40th anniversary year
Little more than a month before the Bayou City Art Festival’s 40th anniversary downtown fall fest, the organization’s leader Kim Stoilis is resigning as executive director, CultureMap has learned. Stoilis will leave her post in a matter of weeks.
Art Colony Association Board of Directors president Mike Piana confirmed to CultureMap that Stoilis announced her resignation to the board (Art Colony runs Bayou City Art Festival) last week and that they have begun to make preparations for her departure. Stoilis could not be reached for comment.
“We have started a committee to find the next executive director, but sufficient staff is in place to put together a wonderful festival in October,” Piana said.
Stoilis served as the executive director of Art Colony and the festival for more than four years and Piana said the board was pleased with her tenure and contributions.
Since joining the Art Colony Association, Stoilis helped bring Bayou City Art Festival attendance and revenues to record-high levels. The Texas Festivals and Events Association honored Stoilis with its top award — TFEA/Carson Watt Professional of the Year Award — earlier this year. Piana said he could not comment on what Stoilis' future endeavors will be.
The Bayou City Art Festival Downtown takes place Oct. 8 and 9. Juried by professionals at the Museum of Fine Arts, Houston, the two-day street party features more than 300 artists and draws thousands downtown.
In the interminable Houston versus Dallas wars, Houston has always had a couple areas of excellence that Dallas couldn't match. With a world-class company like Alley Theatre as a cornerstone — the only company in Texas ever to win the Regional Theatre Tony Award, in 1996 — dramatic theater has for years been a force in Houston that had no equal in Dallas.
But is all that changing? Christopher Kelly writes in The New York Times (and Texas Monthly) that the Dallas Theater Center has recently taken a few pages out of the Alley's playbook, garnering national attention while the Houston company has stumbled.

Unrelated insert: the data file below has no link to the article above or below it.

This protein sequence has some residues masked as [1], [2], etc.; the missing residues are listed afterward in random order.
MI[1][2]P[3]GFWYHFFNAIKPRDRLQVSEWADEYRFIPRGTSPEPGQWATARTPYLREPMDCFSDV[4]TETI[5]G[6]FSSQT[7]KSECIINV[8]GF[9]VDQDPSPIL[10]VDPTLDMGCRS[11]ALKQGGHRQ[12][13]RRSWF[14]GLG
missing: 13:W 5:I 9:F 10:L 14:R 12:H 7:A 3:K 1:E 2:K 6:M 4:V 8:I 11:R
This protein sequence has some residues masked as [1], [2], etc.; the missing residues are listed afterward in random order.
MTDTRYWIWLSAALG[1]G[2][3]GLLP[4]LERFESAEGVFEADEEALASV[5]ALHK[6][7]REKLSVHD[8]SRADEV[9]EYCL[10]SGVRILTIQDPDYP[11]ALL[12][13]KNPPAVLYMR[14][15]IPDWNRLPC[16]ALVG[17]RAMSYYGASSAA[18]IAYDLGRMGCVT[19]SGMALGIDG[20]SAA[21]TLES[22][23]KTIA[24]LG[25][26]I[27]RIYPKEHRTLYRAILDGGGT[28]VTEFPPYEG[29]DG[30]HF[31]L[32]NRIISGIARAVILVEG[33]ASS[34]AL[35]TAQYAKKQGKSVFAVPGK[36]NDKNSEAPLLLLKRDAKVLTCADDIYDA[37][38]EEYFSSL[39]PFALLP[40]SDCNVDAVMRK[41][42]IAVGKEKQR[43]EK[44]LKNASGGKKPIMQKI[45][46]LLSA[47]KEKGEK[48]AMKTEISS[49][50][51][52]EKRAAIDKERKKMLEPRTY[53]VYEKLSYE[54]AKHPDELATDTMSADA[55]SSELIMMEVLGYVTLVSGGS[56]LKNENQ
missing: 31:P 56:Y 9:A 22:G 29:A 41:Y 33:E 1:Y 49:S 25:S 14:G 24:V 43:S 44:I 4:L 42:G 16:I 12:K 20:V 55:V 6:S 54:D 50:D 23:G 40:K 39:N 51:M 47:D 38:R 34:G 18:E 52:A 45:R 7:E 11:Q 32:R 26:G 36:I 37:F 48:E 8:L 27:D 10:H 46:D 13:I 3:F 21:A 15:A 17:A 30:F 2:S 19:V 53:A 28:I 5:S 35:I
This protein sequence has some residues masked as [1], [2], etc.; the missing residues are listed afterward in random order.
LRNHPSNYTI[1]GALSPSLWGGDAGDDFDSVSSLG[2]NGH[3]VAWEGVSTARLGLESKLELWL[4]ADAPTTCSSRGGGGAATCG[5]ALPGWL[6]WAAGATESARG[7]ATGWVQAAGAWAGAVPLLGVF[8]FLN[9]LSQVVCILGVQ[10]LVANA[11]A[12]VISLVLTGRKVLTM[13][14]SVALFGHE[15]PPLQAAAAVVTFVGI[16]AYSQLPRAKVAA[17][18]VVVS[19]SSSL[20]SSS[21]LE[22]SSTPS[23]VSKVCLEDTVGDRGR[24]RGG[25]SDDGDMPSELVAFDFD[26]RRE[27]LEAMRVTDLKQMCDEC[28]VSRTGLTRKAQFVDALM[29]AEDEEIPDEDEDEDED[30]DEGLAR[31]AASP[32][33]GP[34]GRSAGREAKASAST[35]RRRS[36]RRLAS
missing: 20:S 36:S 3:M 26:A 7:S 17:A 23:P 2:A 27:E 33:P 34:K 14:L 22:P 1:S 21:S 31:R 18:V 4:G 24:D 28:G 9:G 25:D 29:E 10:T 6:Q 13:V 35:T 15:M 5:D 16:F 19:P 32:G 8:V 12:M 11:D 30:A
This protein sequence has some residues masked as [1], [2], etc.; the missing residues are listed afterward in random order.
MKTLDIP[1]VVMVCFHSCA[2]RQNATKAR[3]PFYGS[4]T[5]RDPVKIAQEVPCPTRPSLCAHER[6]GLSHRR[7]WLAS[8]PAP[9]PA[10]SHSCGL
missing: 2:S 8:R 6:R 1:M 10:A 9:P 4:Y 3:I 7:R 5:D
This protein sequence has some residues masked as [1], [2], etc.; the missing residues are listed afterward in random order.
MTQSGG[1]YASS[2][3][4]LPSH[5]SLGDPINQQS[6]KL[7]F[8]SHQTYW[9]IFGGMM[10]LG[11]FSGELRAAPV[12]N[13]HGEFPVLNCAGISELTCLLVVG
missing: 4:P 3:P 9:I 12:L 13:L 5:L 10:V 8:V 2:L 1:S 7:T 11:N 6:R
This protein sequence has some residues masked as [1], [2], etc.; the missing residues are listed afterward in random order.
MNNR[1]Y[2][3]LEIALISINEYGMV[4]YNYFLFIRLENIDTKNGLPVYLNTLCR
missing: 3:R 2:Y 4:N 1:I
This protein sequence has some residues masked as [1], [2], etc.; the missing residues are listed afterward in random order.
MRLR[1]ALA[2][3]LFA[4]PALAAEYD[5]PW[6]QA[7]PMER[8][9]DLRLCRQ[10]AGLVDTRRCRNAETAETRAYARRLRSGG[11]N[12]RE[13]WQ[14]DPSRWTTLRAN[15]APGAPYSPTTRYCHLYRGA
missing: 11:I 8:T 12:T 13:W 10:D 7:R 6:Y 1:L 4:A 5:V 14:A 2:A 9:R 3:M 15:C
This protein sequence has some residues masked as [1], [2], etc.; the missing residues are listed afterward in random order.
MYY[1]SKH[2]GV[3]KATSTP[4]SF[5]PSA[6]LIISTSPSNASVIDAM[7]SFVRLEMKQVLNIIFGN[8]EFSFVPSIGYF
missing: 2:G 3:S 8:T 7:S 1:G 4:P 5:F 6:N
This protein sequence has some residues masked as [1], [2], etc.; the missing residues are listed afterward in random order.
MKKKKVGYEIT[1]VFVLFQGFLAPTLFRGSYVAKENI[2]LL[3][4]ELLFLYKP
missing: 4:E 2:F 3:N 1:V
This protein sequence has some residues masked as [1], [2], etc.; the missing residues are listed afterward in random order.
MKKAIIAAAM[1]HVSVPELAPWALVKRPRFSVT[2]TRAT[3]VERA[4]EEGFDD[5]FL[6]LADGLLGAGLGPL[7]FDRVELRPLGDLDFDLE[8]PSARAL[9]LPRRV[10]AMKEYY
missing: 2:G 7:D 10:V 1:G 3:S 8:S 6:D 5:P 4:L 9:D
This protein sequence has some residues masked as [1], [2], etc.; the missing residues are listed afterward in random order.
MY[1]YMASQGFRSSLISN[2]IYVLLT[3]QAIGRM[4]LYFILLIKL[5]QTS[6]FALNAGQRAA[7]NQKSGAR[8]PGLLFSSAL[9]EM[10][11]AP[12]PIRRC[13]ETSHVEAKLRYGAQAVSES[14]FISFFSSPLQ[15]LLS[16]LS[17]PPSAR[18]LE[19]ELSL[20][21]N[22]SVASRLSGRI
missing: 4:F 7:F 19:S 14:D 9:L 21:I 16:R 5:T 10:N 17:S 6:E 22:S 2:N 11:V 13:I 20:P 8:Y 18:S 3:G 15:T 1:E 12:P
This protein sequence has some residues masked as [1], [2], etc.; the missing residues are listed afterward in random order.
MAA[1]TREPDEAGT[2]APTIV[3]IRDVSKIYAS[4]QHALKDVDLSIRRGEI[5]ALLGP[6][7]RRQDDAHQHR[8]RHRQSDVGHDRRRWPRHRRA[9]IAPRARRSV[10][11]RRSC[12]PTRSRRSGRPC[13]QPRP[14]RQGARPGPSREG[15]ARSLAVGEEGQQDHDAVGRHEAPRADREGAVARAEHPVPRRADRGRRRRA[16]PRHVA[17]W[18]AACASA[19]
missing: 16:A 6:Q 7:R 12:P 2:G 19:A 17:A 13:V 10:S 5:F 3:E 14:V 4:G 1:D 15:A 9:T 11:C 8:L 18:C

Though the Alley remains the state’s heavy hitter, with an annual budget north of $14 million and recent world premieres like Rajiv Joseph’s Gruesome Playground Injuries, the theater earlier this year sustained a high-profile disappointment. Gregory Boyd, the Alley’s artistic director, was the co-author of and directed the musical Wonderland, which had a short run at the Alley before opening on Broadway in April. But the show was a flop; it received mostly negative reviews and closed after just 31 previews and 33 regular performances."
Perhaps more notably, the Texas theater buzz has traveled north, to the Dallas Theater Center, a company that has recently made impressive strides. It presented the premiere of a musical comedy in early 2010 called Give It Up!, which recently had a successful Off Broadway run in New York under the title Lysistrata Jones and will open on Broadway this year, with a number of the original Dallas cast members. Another world premiere, a reworked version of the 1966 musical It’s a Bird ... It’s a Plane ... It’s Superman, was staged during the summer of 2010."
Frankly, Mr. Kelly — who is also the critic for the Fort Worth Star-Telegram, and thus promoting his own turf — doth protest a bit too much.
Yes, the Dallas Theater Center has new digs in the form of the plush Charles and Dee Wyly Theater, part of the new cultural arts megaplex known as the AT&T Performance Arts Center. And it's great that the DTC has actually hired a resident company of actors, something that the Alley has had, oh, forever.
Certainly Dallas, as a major American city, deserves a top-level theater program. If Dallasites and outsiders want to give the resurgent company credibility by comparing it to Houston, that's fine. But a theater town isn't made in one or two strong seasons — nor is it unmade with one New York non-starter. When Dallas has more than just whispers about getting Tony attention, or relationships with legendary talent like Edward Albee, then maybe I'll concede a general parity.
Until then, the Alley is still the Texas program to beat.
No one buys, no one can look away
We often say art is priceless. Some art, at least.
And yet we also know that art and economics constantly collide. The Houston Arts Alliance, for instance generously supports individuals and organizations with funds from a hotel tax. In evaluating applicants, the HAA tries to assess the impact of grants on local tourism. And in these wobbly financial times, some worry about efforts to defund the National Endowment for the Arts while others assess the contribution of the arts to the larger economy so as to argue for their importance and relevance.